Google stores location data even without consent: AP

Researchers at Princeton discovered that Google saves the location data of smart phones even if privacy settings say otherwise.

Jonathan Benedek,

Google HQ in New York
Google HQ in New York
Serge Attal/Flash 90

The Internet giant Google records the movements of individuals even without their consent, according to a report by the Associated Press (AP).

Computer science researchers at Princeton discovered that Google saves the location data of smart phones even if the privacy settings say otherwise.

“If you’re going to allow users to turn off something called ‘Location History,’ then all the places where you maintain location history should be turned off,” says Jonathan Mayer, a computer scientist at Princeton and a former chief technologist for the Federal Communications Commission’s enforcement bureau.

“That seems like a pretty straightforward position to have.”

Location History allows Google to remember the places where an individual has been. According to Google, “You can turn off Location History at any time. With Location History off, the places you go are no longer stored.”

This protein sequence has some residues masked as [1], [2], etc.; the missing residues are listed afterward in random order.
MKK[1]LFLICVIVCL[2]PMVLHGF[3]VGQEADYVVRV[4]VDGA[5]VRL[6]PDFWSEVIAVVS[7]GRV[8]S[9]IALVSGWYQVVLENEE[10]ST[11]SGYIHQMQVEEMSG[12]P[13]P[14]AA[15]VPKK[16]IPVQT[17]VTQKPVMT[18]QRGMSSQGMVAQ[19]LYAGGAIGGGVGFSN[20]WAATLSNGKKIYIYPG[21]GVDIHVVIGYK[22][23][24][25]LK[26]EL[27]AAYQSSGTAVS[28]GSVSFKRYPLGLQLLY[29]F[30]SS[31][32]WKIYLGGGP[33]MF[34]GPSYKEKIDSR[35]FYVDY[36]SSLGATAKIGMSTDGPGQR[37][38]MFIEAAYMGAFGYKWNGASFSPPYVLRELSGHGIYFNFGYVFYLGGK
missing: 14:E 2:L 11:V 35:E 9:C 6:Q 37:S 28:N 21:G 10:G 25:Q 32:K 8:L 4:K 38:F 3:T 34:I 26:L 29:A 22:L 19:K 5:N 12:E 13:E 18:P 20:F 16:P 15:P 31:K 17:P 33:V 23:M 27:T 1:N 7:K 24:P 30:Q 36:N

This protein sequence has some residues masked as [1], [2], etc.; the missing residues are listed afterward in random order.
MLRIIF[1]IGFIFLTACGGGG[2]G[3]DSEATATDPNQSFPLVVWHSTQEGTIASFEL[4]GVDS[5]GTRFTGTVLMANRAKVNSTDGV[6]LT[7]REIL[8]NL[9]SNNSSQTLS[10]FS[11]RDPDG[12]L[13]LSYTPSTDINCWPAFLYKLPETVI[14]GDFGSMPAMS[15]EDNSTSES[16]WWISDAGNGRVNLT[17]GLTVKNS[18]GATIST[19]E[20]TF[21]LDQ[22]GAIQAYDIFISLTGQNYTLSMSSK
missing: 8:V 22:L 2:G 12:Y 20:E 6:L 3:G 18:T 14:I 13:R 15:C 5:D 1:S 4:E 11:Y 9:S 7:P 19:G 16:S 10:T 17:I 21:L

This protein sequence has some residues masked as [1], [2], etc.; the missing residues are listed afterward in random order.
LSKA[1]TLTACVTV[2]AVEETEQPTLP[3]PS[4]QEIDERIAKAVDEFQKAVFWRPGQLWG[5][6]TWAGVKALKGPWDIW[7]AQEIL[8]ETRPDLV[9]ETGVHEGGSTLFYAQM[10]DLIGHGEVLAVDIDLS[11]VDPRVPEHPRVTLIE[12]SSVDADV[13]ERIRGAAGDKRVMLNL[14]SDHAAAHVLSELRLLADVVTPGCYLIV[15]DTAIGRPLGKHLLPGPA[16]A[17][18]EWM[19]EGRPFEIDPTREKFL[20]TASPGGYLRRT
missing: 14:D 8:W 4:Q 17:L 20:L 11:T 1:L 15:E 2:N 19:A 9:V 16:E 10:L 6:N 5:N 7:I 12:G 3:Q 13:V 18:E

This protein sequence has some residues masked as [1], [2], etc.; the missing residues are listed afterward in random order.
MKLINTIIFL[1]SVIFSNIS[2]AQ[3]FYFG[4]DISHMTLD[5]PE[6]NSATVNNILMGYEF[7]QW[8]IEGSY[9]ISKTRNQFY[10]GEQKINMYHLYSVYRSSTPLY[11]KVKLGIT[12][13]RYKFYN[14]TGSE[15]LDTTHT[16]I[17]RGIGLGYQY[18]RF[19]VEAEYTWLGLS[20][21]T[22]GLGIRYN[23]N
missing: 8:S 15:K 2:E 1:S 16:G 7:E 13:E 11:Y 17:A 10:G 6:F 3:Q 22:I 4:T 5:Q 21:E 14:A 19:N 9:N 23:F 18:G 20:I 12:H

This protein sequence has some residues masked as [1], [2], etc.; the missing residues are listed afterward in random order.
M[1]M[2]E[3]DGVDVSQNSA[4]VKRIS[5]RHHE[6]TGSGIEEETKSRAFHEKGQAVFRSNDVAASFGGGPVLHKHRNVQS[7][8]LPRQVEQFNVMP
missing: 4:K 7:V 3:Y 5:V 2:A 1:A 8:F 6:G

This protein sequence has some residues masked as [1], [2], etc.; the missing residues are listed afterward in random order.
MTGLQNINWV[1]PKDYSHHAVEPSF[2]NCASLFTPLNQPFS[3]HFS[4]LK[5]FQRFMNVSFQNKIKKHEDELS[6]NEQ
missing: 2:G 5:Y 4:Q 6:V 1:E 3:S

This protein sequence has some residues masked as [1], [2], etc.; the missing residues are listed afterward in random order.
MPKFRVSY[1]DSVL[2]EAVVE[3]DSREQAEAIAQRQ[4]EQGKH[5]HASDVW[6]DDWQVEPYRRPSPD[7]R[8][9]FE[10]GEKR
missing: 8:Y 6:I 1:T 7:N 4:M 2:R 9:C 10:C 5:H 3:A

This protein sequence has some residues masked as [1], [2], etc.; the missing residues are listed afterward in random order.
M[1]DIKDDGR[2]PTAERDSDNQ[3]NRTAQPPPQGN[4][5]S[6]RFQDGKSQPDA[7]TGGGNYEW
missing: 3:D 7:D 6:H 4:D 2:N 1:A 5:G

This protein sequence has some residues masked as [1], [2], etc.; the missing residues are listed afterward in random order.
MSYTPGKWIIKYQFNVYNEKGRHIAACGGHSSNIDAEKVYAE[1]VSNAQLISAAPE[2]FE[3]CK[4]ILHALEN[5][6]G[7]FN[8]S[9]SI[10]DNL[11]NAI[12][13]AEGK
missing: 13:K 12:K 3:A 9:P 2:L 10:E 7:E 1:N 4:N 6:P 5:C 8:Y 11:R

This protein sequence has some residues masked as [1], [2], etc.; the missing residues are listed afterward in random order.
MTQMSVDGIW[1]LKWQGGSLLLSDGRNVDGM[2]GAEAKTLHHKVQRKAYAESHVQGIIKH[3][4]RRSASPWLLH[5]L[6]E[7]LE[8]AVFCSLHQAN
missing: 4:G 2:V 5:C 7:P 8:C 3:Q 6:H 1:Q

AP’s exclusive report suggests otherwise, that even with “Location History” turned off, Google apps can still store location data without consent. For example, Google can store location markers through its Maps app and weather updates. The difference between “Location History” and the other apps is that the former records an individual’s “timeline,” or a visualization of daily travels.

A spokesperson from Google conceded to AP that the Internet giant could collect location data through a variety of programs, which the representative said was for the benefit of users.

“There are a number of different ways that Google may use location to improve people’s experience, including: Location History, Web and App Activity, and through device-level Location Services,” the spokesperson said.

“We provide clear descriptions of these tools, and robust controls so people can turn them on or off, and delete their histories at any time.”

Deleting the location markers can be performed by hand at, but it may also be a time consuming process. Moreover, the location markers are usually stored under different headers that have no relevance to location.

The AP provided a visual map of the movements of Princeton postdoctoral researcher Gunes Acar, who carried an Android phone with “Location history” turned off.

According to Google, in order to prevent the company from saving these location markers, another setting called “Web and App Activity” should be turned off.